Ethics and Images

Reuters issue guidance to its photographers and journalists in A Brief Guide to Standards, Photoshop and Captions, which has probably become one of the most misunderstood documents on the web. As might be expected, it includes a great deal of very good sense, but although the principles set out in the document are useful and straightforward enough, most people have misinterpreted the intent of the guidelines.

Unless you work for Reuters (or a similar agency) and have the luxury of leaving working on your pictures to the picture desk, they are really nothing to do with how or how much you should work on your own images.

I don’t have anyone to do my work and I don’t like the idea of leaving others to work on my pictures. Back when I used film I preferred to make almost all my prints myself, regarding my input into that as a part of my work as a photographer. I learnt to be a good printer, and certainly a far better printer than anyone I could ever afford to print my work for me; good enough to be asked quite a few times by other photographers if I would print their work, though I always said no.

The Reuters guidelines are there so that photographers who have not been granted greater “Photoshop privileges” don’t mess up their pictures but leave the real jobs to the trained guys on the desk, who photographers are encouraged to ask to do things like “lighten the face, darken the left side, lift the shadows etc.”  Too many of those who have commented on them or recommended them simply have failed to realise this (and it’s an easy trap I’ve to some extent fallen in in the past.)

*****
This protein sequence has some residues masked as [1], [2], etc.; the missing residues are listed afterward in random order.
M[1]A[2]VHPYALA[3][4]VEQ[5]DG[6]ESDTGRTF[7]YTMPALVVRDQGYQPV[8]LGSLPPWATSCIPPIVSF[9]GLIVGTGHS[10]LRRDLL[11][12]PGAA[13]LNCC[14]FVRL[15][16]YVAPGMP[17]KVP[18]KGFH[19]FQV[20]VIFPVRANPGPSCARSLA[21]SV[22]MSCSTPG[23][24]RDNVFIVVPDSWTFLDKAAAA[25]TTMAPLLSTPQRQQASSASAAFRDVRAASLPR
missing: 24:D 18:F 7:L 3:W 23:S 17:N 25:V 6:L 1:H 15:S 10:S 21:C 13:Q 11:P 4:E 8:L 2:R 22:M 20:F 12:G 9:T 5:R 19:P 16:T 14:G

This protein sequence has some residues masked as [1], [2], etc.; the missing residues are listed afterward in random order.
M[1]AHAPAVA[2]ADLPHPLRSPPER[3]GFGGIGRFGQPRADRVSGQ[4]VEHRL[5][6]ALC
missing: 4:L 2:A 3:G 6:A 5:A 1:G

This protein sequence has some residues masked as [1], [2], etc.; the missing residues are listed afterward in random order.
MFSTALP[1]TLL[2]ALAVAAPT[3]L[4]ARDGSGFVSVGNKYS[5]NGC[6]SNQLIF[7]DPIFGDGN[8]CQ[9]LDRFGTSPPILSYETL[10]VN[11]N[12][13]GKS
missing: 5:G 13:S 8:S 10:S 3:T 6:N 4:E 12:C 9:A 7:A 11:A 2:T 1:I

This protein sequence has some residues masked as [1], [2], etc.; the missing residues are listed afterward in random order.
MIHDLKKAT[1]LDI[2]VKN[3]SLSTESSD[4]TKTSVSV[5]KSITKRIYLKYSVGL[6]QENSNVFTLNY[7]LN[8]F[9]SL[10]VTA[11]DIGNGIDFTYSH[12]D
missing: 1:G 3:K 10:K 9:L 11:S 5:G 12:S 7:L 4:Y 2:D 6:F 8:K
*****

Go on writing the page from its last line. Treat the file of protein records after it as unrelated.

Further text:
It isn’t in any case sensible to try to lay down rules about exactly how much of this or that tool is permissible, not least because many photographers will use different software and hardware. Trying for example to set down limits for sharpening ignores the very different approaches to in-camera sharpening (even of RAW files) adopted by different camera manufacturers. Even using the Nikon D300 and D700 I find different levels of ‘capture sharpening’ appropriate when importing images into Lightroom.